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Sanchali Deb could have gone to any university she wanted for her doctoral work. Her academic performance in India at Jadavpur University and Siliguri Institute of Technology was stellar. Her work in control systems was exceptional.
She was considering the Ph.D. program at Texas A&M University, but something was missing. She had an unmet passion for helping people. Deb made a phone call to UT Arlington electrical engineering Professor J.C. Chiao, who works on medical devices with a range of health benefits.
“I told Dr. Chiao that I had no experience but was thinking about doing my Ph.D. work at UT Arlington and wanted to go into what he was doing,” Deb says. “His team is multidisciplinary, and he welcomed me.”
The decision led her to develop a miniature gastrostimulator for which she is seeking a patent. It helps cancer patients who are undergoing chemotherapy and severely distressed diabetic patients with gastroparesis restore stomach motility so they can digest food.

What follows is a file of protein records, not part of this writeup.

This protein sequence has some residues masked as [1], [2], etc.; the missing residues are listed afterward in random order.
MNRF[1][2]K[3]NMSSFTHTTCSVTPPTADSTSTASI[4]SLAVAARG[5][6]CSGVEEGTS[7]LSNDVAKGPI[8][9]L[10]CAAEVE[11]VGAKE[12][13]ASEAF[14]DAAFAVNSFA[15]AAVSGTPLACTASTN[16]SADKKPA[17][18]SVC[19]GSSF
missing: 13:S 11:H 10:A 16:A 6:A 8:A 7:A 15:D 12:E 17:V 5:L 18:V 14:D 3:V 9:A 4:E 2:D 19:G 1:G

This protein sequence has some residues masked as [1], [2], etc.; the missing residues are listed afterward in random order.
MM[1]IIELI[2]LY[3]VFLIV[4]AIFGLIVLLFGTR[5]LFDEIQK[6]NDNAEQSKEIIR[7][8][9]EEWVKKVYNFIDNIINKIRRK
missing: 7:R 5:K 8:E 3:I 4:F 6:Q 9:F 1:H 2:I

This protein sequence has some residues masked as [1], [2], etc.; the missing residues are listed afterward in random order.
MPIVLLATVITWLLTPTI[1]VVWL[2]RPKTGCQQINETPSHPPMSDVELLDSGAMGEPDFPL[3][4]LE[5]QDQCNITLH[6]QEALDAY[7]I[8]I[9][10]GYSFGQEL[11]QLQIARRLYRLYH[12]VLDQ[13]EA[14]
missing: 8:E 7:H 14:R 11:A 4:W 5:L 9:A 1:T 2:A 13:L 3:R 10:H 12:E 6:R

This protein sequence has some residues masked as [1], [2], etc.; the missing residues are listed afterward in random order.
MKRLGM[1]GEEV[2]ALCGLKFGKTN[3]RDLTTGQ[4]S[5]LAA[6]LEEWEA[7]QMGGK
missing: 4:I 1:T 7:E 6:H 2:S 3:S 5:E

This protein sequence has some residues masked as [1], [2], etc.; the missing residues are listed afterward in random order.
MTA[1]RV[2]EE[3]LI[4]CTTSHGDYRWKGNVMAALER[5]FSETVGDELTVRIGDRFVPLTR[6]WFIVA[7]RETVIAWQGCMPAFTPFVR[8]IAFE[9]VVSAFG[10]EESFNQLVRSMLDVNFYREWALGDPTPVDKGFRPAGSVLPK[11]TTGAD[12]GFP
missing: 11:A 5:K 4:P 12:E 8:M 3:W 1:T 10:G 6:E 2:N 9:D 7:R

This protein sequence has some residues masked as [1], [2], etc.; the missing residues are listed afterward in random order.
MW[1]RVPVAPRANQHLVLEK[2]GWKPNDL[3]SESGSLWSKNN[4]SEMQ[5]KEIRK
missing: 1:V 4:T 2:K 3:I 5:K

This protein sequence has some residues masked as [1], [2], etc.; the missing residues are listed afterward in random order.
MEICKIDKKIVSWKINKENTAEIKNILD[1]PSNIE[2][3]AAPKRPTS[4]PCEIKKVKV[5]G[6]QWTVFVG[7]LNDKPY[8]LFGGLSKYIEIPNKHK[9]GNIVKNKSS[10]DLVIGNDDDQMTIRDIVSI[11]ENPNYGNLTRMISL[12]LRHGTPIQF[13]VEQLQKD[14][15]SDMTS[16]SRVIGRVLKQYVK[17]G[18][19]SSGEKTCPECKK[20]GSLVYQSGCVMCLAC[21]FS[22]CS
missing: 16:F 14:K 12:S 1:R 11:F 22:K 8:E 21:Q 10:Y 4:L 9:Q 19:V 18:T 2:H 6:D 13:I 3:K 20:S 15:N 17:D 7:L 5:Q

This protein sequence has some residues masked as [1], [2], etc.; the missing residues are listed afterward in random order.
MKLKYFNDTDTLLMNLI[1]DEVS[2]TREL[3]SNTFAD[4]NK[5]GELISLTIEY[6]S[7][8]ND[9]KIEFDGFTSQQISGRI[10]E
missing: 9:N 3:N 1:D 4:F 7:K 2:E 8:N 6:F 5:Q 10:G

In a 30-minute outpatient procedure, a doctor inserts the device through the throat and esophagus using an endoscope and attaches it to the inside of the stomach. A small controller outside the body wirelessly activates the implant to produce weak electrical impulses that stimulate the stomach tissues to digest food.
“When I saw our devices help the stomach move properly, I was so excited and had a warm feeling in my heart,” Deb says. “The doctors in the surgery room were also thrilled. They started making phone calls, asking their colleagues to come in and see.”
The clinical trials are the beginning of what Deb hopes will lead to a widely used product. “It would be very rewarding to design something that would benefit people who wouldn’t survive without it.”